Aside from wildlife watching, outdoor recreation, peaceful surroundings and friendly residents, highlights in Sointula include the annual pet parade (“Pawrade,” they call it) in early August, a salmon festival in late August, and a winter festival in November. What’s to celebrate? Every day of the year, the same pastoral serenity that brought Malcolm Island’s original settlers more than a century ago.
For more information on Sointula, please visit www.vancouverislandnorth.ca/communities/sointula/
|Built in 1860, the Race Rocks Lighthouse in the the Strait of Juan de Fuca.|
Lighthouses are among those rare human artifacts whose everyday reality matches their metaphorical scope. In the imagination, these beacons stand tall to shed light through storms, fog and tricky waters—and that’s exactly what they do in real life. Furthermore, they are as memorable to look at as to imagine; as picturesque in reality as in art.
Canada has less than 50 manned light stations today; most modern light beacons are all automatic. More than half the remaining manned stations are in British Columbia, and the majority of those are on or near Vancouver Island, often in quite remote locations such as Cape Scott, a magnificent headland that meets every incoming Pacific storm; and Chrome Island, an outpost near Denman and Hornby Islands; and Carmanah Point, on the West Coast south of Bamfield, which is itself a remote spot two hours west of Port Alberni. The Canadian government is considering plans to automate many of these lights, but for the moment our Island remains one of the world capitals of lighthouses, both staffed and automatic.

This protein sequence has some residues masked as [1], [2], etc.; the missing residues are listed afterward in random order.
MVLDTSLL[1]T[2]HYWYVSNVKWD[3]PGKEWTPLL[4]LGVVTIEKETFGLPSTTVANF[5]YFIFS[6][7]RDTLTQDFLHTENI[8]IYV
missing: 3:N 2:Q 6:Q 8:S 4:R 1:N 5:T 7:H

Manned or not, the buildings that house these lights remain picturesque and somehow comforting to admire. They also, as a wonderful bonus in a world where almost everyone is an amateur photographer, provide vivid and usually colorful interest in a panoramic image.
Consider the famous light atop a tiny island off the northeast shore of Gabriola Island. The Entrance Island Light Station is a complex of ivory-sided buildings with red roofs, and seen from Gabriola, it offers a distinctive foreground for pictures that span the Strait of Georgia, with the magnificent snowy peaks of the mainland’s Coast Range in the background.
Similarly, the Amphitrite Lighthouse, clinging to a rocky headland along the Wild Pacific Trail outside Ucluelet, is a graceful, glistening white, red-topped pyramid framed against the skerries, islets and surging waters of the entrance to Barkley Sound.
Fisgard Lighthouse, just west of Victoria, was the first light on the West Coast, dating back to 1860 when our Island was still a young British colony. Automated since 1929, it stands tall beside the entrance to Esquimalt Harbour, home of Canada’s Pacific fleet. The Fisgard light is a national historic site, open to the public daily.
Island visitors will chance upon lighthouses almost every day as they journey around our Island; a map of their locations and descriptions of them can be found at www.lighthousefriends.com. Please stop and appreciate both the marvelous usefulness and majestic attractiveness of our lighthouses when you see them—they are among our most treasured human attractions.
- Vancouver Island Music Fest
- TD Victoria International Jazz Fest
- Tall Tree Music Festival
- Victoria Ska Fest
- Rock the Shores
- Victoria International Buskers Festival
- Islands Folk Festival
- SunFest Country Music Festival
- Victoria Symphony Splash
- Vancouver Island Blues Bash
|Kayakers flocking to Victoria's inner harbour for the Symphony Splash.|